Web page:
Rosacea Review - Newsletter of the National Rosacea SocietyRosacea Review - Newsletter of the National Rosacea Society

Q&A: Cooking with Wine & Anti-Inflammatory Medications

Q: Is wine used in cooking, wherein the alcohol has evaporated, still considered a rosacea trigger?

A. It stands to reason that wine may not affect your rosacea if the alcohol is removed in cooking. However, as with all rosacea triggers, what affects one person may not affect another. If wine affects your rosacea, the only way to know for sure whether its residue in cooking is also a trigger is to try it to determine your sensitivity.

Q. Is any information available on using anti-inflammatory medications to calm rosacea symptoms?

A. Many drugs are used to reduce inflammation, but their applicability for rosacea is unknown. Anti-inflammatory medications used for arthritis, known as nonsteroidal anti-inflammatory drugs (NSAIDs), have no known effect on rosacea. At this time, clinical studies in this area are indicated. Long-term use of topical steroids to reduce inflammation, on the other hand, may actually cause rosacea-like signs and symptoms.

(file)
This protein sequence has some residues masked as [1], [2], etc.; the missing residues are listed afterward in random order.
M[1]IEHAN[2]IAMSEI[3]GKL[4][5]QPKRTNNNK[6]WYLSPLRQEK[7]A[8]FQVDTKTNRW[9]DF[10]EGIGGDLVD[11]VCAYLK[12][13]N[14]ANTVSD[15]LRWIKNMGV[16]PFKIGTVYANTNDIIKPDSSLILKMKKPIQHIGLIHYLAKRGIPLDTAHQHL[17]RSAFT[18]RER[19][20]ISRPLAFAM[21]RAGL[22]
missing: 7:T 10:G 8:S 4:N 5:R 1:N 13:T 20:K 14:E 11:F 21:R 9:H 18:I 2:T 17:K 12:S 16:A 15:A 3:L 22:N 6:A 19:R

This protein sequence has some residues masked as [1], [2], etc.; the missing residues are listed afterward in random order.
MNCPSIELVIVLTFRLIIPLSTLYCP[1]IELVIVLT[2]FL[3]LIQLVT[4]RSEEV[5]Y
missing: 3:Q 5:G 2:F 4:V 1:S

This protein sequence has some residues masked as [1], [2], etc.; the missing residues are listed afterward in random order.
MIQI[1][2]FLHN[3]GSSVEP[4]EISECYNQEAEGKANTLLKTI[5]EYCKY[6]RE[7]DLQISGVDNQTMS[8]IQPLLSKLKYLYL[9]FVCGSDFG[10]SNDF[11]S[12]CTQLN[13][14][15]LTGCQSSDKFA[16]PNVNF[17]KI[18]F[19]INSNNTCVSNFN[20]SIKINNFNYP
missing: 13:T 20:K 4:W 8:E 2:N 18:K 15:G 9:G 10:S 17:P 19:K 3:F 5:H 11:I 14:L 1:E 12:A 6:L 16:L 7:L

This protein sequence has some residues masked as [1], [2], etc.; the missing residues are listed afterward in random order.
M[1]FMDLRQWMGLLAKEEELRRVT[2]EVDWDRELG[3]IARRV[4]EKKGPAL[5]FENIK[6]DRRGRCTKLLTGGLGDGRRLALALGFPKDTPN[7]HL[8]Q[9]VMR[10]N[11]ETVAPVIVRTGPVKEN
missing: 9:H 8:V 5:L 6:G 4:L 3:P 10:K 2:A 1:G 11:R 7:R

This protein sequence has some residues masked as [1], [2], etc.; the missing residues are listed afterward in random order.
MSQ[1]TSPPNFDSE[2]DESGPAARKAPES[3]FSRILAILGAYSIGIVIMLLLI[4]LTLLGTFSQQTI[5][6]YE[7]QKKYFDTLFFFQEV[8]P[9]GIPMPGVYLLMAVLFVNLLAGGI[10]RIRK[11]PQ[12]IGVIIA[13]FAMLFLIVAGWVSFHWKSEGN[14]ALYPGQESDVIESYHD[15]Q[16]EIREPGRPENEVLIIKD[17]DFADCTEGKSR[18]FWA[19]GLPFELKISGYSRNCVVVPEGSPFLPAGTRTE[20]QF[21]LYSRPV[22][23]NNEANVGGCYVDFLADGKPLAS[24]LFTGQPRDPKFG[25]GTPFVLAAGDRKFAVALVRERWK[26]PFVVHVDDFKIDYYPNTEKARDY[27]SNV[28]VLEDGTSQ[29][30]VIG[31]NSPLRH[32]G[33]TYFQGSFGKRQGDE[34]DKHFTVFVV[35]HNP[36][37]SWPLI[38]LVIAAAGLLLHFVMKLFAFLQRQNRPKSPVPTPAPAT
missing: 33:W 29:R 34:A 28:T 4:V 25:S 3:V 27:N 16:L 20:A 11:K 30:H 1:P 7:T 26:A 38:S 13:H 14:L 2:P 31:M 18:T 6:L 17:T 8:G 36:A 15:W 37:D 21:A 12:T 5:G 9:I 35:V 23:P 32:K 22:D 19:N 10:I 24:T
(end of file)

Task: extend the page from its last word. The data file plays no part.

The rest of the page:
Oral antibiotics and long-term topical therapy are commonly prescribed to treat rosacea.1 Although it is not precisely understood why these medications are effective in reducing the signs of rosacea, it is believed to be a result of their anti-inflammatory action, rather than their antibacterial properties.

Specific questions about medical treatment should always be discussed with your doctor.

Associated Reference

  1. Powell FC. Rosacea. New England Journal of Medicine. 2005;352:793-803.